Almanac Music – Aussie album review: INXS “Shabooh Shoobah”

INXS – Shabooh Shoobah. Released in 1982, this was the band’s third LP.

 

 

My mates and I knew that INXS would be huge. One reason, of course, was the late Michael Hutchence: a true rock star, too big for Australia to ever be able to keep for itself.

 

But we could sense it in the music. Just keep walking, from the first album, was – and remains – a sensational track, just different enough that it did – and still does – make the ears prick up and listen. Following soon after was the second album Underneath the Colours and the excellent single Stay young, with its snare-drum and radio-friendly hook – cool enough to confirm to us that this was a band going places.

 

Then, when we were in year 11, INXS released Shabooh Shoobah. My mate Macca bought the record on the day of its release and made a copy for me on a cassette tape. This was the album that created the platform for the band’s international success: the platform onto which Kick would later ascend and dance all over. It was also the album that franked Hutchence and Andrew Farriss as major songwriting talents. Bookended by the brooding opener The One Thing, which smouldered so much it nearly melted the cassette deck, and the rocker Don’t Change, just about perfect in every way, there were plenty of highlights, not the least of which were the two other singles To look at you and Black and white.

 

Admittedly, there were also a couple of fillers, such as Golden Playpen and Jan’s song. And this was brought home to me recently when I revisited Shabooh Shoobah on Spotify. I wouldn’t say that I was questioning my 16 year-old self’s musical tastes, but it is fair to say the album has a definitively “’80s” feel. It is in no way unlistenable, but it is chock full of Kirk Pengilly’s synthesizer, that instrument so prominent in ’80s music. I found this surprising, maybe because when I saw INXS live in the early-Eighties they came across as a guitar band first and foremost. As Hutchence sings in Black and white: “There’s nothing to stop the thief of time”.

 

My mates and I were proved correct. INXS rose to be, at one stage, one of the world’s biggest rock bands. It is true that the polished and varied Kick more firmly withstands that thief of time, and Shabooh Shoobah will always be regarded as the stepping stone of INXS albums. But oh, the glory of that closing track Don’t Change, which is still one of my all-time favourite Australian songs. Any album containing that track alone is still worth at the very least an occasional listen.

 

 

 

 

 

 

About Darren Dawson

Always North.

Comments

  1. Best INXS album IMHO old mate. I always consider an album’s greatness (or otherwise) in the context of the release time. And in its day this was superb. Agree it has been robbed by time a bit. But I still enjoy it.

    One of the greatest albums of all time, when listened in the context of its time of release, is Lou Reed’s Transformer. Brilliant!! To this very day. But especially back then.

  2. Craig Stephens says:

    A busker in Bourke Street delivered an amazing rendition – slower and just his guitar. Highlighted the strength of this great song to me.

  3. Peter Flynn says:

    Everybody needs a bosom for a pillow.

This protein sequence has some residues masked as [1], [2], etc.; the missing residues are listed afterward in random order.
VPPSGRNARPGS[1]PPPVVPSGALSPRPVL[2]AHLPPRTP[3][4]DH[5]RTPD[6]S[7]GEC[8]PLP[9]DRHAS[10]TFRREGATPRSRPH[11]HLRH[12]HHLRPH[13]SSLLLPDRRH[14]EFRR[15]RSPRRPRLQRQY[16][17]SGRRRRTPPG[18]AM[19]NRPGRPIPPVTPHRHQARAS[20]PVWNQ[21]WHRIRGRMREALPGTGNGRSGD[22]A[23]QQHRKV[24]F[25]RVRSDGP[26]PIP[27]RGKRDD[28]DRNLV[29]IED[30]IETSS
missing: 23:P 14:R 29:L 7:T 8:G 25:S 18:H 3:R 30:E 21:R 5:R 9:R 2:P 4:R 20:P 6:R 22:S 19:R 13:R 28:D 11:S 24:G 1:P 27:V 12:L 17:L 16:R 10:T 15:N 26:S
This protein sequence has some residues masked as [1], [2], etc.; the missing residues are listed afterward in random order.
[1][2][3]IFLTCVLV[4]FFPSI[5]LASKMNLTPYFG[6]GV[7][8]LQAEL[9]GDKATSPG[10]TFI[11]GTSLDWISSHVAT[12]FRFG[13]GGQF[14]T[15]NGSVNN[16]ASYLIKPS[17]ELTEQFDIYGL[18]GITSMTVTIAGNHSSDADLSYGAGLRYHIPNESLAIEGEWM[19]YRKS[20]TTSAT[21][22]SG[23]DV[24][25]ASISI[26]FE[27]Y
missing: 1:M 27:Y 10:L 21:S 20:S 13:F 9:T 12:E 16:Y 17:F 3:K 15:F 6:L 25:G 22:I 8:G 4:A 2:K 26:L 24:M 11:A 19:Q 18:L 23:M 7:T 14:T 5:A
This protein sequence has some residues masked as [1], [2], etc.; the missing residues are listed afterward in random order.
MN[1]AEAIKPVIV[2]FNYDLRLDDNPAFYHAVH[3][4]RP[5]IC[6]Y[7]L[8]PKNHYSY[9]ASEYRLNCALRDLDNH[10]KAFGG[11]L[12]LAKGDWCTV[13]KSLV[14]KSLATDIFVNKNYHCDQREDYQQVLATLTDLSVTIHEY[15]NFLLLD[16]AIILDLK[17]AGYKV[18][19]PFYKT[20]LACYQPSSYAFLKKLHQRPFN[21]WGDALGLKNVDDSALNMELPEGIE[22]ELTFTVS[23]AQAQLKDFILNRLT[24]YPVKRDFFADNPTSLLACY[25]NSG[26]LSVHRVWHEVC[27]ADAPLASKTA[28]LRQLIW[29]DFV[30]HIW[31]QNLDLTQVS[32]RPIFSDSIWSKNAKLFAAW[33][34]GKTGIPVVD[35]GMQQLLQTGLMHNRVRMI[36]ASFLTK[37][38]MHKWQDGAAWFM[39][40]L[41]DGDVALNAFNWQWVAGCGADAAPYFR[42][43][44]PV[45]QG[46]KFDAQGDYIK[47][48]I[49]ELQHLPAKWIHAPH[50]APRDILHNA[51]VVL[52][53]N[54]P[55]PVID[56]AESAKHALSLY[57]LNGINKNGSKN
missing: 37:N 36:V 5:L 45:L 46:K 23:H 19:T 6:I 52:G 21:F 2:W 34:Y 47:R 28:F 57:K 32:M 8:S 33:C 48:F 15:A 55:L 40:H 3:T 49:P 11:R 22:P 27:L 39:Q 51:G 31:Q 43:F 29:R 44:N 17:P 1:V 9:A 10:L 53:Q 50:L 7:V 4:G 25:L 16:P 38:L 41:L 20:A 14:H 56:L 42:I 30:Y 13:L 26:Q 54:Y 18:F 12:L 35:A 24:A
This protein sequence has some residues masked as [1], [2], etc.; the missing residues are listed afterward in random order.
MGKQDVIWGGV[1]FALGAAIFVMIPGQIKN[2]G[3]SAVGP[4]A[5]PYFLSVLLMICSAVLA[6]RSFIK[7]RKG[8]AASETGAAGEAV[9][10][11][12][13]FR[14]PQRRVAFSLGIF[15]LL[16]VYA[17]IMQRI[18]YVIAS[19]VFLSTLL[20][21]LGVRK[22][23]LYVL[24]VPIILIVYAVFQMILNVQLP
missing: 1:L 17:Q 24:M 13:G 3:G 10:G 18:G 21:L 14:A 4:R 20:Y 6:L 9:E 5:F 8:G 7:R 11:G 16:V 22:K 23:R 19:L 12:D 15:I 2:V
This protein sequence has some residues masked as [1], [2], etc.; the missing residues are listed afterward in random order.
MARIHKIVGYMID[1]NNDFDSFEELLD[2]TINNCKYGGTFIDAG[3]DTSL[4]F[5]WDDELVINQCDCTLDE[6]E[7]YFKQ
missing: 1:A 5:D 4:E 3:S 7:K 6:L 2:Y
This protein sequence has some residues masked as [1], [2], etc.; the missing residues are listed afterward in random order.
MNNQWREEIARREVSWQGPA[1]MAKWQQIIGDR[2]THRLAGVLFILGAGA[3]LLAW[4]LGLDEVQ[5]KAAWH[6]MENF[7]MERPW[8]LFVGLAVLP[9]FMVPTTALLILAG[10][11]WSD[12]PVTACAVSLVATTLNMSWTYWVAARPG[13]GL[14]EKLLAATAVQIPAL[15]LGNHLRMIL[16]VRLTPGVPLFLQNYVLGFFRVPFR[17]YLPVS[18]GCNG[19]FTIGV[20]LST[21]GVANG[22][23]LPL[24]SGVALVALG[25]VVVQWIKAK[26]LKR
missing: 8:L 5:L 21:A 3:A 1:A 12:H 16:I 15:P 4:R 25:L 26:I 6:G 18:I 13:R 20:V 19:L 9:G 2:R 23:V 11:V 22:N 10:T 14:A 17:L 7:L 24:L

Everybody needs a Macca.

    Don’t change a thing!

    Don’t change a thing for me!

  4. John Butler says:

    Smoke, some time just before this album came out I saw them live at the Bridge Hotel, Mordialloc (Ii’s surprising to think back to who played the Bridge around that time).

    I can’t say I was overwhelmed by the Hutchence charisma that night. But I think that was a function of the setting. Some personas grow as the platform does. Others shrink on the bigger stage. Hutchence was made for the big stage.

    Thanks for the trip down memory lane.

  5. Dips, we all have our favourites. S S is still right up there for me, in second spot.
    I totally agree with you regarding albums being of their time – and the need to appreciate them through that prism. It could be argued that the follow-up “The Swing” is even more of its time.
    Craig – I have seen some buskers who have more talent in their fingernails than some of these radio-friendly, Australian-idol types.
    JB – I saw them a little bit after this – they were already well on the way to stardom – but a pretty decent live outfit.

  6. Luke Reynolds says:

    Great album. “Don’t Change” is right up there as one of the best Australian rock songs.
    I was only just 18 when M.Hutchence died. My only live INXS experience was at the drawn 2010 Grand Final when they (fronted by JD Fortune) were part of the pre-game entertainment.
    More of these fantastic Aussie album reviews please!

  7. Thanks Smokie. The bookends are, as you say, rippers. Although it was a cover, The Loved One caught my attention when I was at school as there was enough going on in it with the vocals, keyboard and swagger to suggest they might be alright. Still can’t forgive Port Adelaide.

  8. Great stuff Smokie – as a massive INXS fan from the first time I heard them on the radio, I concur with others here that some of their early work was their absolute finest. Stay Young, Don’t Change, Just Keep Walking, The Loved One (cover), To Look at You and of course Black & White are the ones that stand out for me.

    They were light years ahead and destined for international success. Unfortunately time caught up after Kick and grunge made them and other pop/rock bands dinosaurs.

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